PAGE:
For the better part of the last 15 years, Pakistan has faced serious economic troubles. Even during the supposedly good times, the alarm bells were quite clear.

Lately, we have truly learned the meaning of rock bottom through a series of ‘firsts’. Be it the highest inflation in our history, interest payments exceeding federal revenues or another indicator of your choice.

Briefly, the startup ecosystem appeared to be immune from the entire mess — at least to the flag bearers — as capital was pouring in regardless. Once that stopped, everyone became an expert on monetary economics and asset allocation.

Nevertheless, rounds were still being announced, albeit far less frequently. However, we have found a new rock bottom: in the first quarter of fiscal year 2024, Pakistani startups raised a grand sum of zero dollars. It goes without saying that this was the lowest total in over five years, at minimum, possibly even 10.

Of course, announcements don’t necessarily mean no dollars came in, but based on anecdotal evidence from within the small ecosystem, the lack of funding avenues is becoming a little too clear. Its effects are already showing in the uptake of startup shutdowns. While we are hitting rock bottom, there are early signs of the global venture market recovering.

Venture capital funding recovers by 14.2pc compared to Q4FY23 while the actual number of deals drops by 36.9pc

According to the latest data from Pitchbook, global venture capital (VC) funding reached $95.7 billion across 7,520 deals in Q1FY24. While the amount is flat compared to the same period of 2023, it’s an improvement compared to the seven straight quarters of sequential decline.

There was a recovery of 14.2 per cent compared to Q4FY23. Volumes-wise, there was less to cheer for as total deals plunged 36.9pc to 7,520 — the lowest figure since Q3FY16. Even if you add the estimated undisclosed transactions, which take the number to 10,222, it’d still be the worst since Q3FY20.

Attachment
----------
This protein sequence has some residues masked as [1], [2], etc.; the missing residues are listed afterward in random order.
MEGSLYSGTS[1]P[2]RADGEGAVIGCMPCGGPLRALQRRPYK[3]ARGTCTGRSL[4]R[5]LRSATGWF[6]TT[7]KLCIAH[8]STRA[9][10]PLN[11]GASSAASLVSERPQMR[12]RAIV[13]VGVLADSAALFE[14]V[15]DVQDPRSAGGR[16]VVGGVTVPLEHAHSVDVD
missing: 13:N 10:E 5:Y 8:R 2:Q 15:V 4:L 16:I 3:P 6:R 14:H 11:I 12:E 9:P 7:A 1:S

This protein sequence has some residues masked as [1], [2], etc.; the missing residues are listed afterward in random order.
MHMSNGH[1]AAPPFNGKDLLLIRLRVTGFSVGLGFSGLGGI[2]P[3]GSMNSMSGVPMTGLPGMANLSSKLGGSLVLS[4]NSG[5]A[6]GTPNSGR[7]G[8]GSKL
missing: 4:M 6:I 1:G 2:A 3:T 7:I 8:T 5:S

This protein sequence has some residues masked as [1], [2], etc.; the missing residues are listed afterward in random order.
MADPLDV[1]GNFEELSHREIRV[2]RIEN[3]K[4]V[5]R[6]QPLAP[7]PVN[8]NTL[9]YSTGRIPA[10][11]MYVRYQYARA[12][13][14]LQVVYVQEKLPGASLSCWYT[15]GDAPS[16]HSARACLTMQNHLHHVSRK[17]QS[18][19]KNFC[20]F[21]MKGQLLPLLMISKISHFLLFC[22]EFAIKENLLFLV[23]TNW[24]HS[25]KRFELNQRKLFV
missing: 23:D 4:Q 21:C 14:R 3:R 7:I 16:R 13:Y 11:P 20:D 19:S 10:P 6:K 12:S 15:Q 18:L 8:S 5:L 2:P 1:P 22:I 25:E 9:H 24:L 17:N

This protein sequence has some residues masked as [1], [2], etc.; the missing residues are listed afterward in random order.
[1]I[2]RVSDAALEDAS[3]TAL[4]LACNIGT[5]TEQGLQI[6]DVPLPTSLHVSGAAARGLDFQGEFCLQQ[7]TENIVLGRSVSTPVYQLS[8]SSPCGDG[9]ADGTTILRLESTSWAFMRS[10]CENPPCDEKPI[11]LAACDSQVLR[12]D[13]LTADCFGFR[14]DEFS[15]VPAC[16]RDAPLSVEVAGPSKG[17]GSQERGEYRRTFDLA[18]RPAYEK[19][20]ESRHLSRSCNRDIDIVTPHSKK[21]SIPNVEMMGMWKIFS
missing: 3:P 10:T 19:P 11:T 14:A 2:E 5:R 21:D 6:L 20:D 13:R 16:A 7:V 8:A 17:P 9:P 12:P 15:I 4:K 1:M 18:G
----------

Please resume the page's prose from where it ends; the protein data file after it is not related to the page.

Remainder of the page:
While the headline figures may be comforting, a deeper look suggests there is still a way to go before recovery as the biggest drivers of deal value continue to struggle. In VC, North America and Asia account for the largest share of investments — more than three-fourths historically. Therefore, in order to truly bounce back, these two need to be standing on their feet.

So far, this hasn’t happened. North America has only once managed to avert a decline in Q4FY23, when the deal value edged up 1.1pc year-on-year but was down again 30pc to $37.3bn. On the other hand, Asia has had nine straight quarters of sequential decline now.

In fact, its funding value of $18.5bn was the worst since Q2FY17. While both Latin America and Europe experienced some respite, only the latter’s numbers were meaningful enough to have an impact on the global totals.

Things were a lot worse by a number of deals, as North America’s 29.5pc decline was the lowest for any region while Latin America plunged 55.4pc sequentially in Q1FY24. Since Q3FY22, there hasn’t been a single quarter in which even one region saw an increase in deal count. More importantly, the reason why venture may still take time to recover lies elsewhere.

As an asset class, VC is centred around exit events — the big bumper initial public offerings and mergers and acquisitions. This is how general partners multiply their stakes, earn actual cash instead of paper markup, and distribute earnings back to investors.

For now, such liquidity events are rare — at least ones that could offer a return on the valuations VC originally came in at. In Q1FY24, the exit value of VC was just $30.7bn globally. This is the lowest figure since Q2FY15 and not even 10pc of the peak of $397.1bn in Q4FY21. Similarly, the number of exits remains muted at 559, having fallen sequentially for nine straight quarters.

Asia was particularly hit hard, with exit value receding to just $9.9bn, whereas North America bounced back yearly and quarterly, albeit off a terribly low base. Meanwhile, Europe hasn’t crossed double digits in seven quarters in yet another instance of its secular stagnation.

In theory, what happens in the world of global VC should have an impact on Pakistan’s own trajectory, considering that it’s the only asset class still somewhat available for entrepreneurial finance. And it may have an impact, at least to the extent that local investors can close their subsequent funds and keep the market steady.

But anything beyond that will ultimately be driven by headline numbers and flashy stories — where we have a lot of damage control to do.

Published in Dawn, The Business and Finance Weekly, April 15th, 2024

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